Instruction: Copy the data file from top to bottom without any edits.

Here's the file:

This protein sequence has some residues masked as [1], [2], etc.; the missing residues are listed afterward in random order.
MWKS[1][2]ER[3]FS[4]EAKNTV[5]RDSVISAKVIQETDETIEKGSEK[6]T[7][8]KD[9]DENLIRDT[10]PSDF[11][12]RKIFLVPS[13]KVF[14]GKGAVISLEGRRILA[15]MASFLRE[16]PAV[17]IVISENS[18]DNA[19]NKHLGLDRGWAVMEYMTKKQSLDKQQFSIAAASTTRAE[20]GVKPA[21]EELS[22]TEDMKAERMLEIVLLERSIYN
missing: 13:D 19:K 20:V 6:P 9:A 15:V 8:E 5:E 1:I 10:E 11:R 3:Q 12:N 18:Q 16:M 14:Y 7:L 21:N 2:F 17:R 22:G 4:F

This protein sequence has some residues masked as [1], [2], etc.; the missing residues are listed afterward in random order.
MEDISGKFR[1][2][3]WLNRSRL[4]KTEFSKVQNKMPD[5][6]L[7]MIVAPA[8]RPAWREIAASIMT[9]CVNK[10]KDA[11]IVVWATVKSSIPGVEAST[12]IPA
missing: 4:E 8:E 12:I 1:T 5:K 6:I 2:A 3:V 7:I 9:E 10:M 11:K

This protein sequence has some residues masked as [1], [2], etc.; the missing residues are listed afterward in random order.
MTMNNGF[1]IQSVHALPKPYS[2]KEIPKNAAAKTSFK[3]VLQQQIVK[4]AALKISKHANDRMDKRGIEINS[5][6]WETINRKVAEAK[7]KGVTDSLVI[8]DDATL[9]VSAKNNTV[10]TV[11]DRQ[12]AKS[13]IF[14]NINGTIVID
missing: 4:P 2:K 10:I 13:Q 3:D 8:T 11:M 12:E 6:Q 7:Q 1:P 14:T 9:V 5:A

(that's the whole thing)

This protein sequence has some residues masked as [1], [2], etc.; the missing residues are listed afterward in random order.
MWKS[1][2]ER[3]FS[4]EAKNTV[5]RDSVISAKVIQETDETIEKGSEK[6]T[7][8]KD[9]DENLIRDT[10]PSDF[11][12]RKIFLVPS[13]KVF[14]GKGAVISLEGRRILA[15]MASFLRE[16]PAV[17]IVISENS[18]DNA[19]NKHLGLDRGWAVMEYMTKKQSLDKQQFSIAAASTTRAE[20]GVKPA[21]EELS[22]TEDMKAERMLEIVLLERSIYN
missing: 13:D 19:K 20:V 6:P 9:A 15:V 8:E 5:E 1:I 10:E 11:R 3:Q 12:N 18:Q 16:M 14:Y 7:L 21:N 2:F 17:R 22:G 4:F

This protein sequence has some residues masked as [1], [2], etc.; the missing residues are listed afterward in random order.
MEDISGKFR[1][2][3]WLNRSRL[4]KTEFSKVQNKMPD[5][6]L[7]MIVAPA[8]RPAWREIAASIMT[9]CVNK[10]KDA[11]IVVWATVKSSIPGVEAST[12]IPA
missing: 4:E 8:E 12:I 1:T 5:K 6:I 2:A 3:V 7:I 9:E 10:M 11:K

This protein sequence has some residues masked as [1], [2], etc.; the missing residues are listed afterward in random order.
MTMNNGF[1]IQSVHALPKPYS[2]KEIPKNAAAKTSFK[3]VLQQQIVK[4]AALKISKHANDRMDKRGIEINS[5][6]WETINRKVAEAK[7]KGVTDSLVI[8]DDATL[9]VSAKNNTV[10]TV[11]DRQ[12]AKS[13]IF[14]NINGTIVID
missing: 4:P 2:K 10:I 13:Q 3:D 8:T 11:M 12:E 6:Q 7:Q 1:P 14:T 9:V 5:A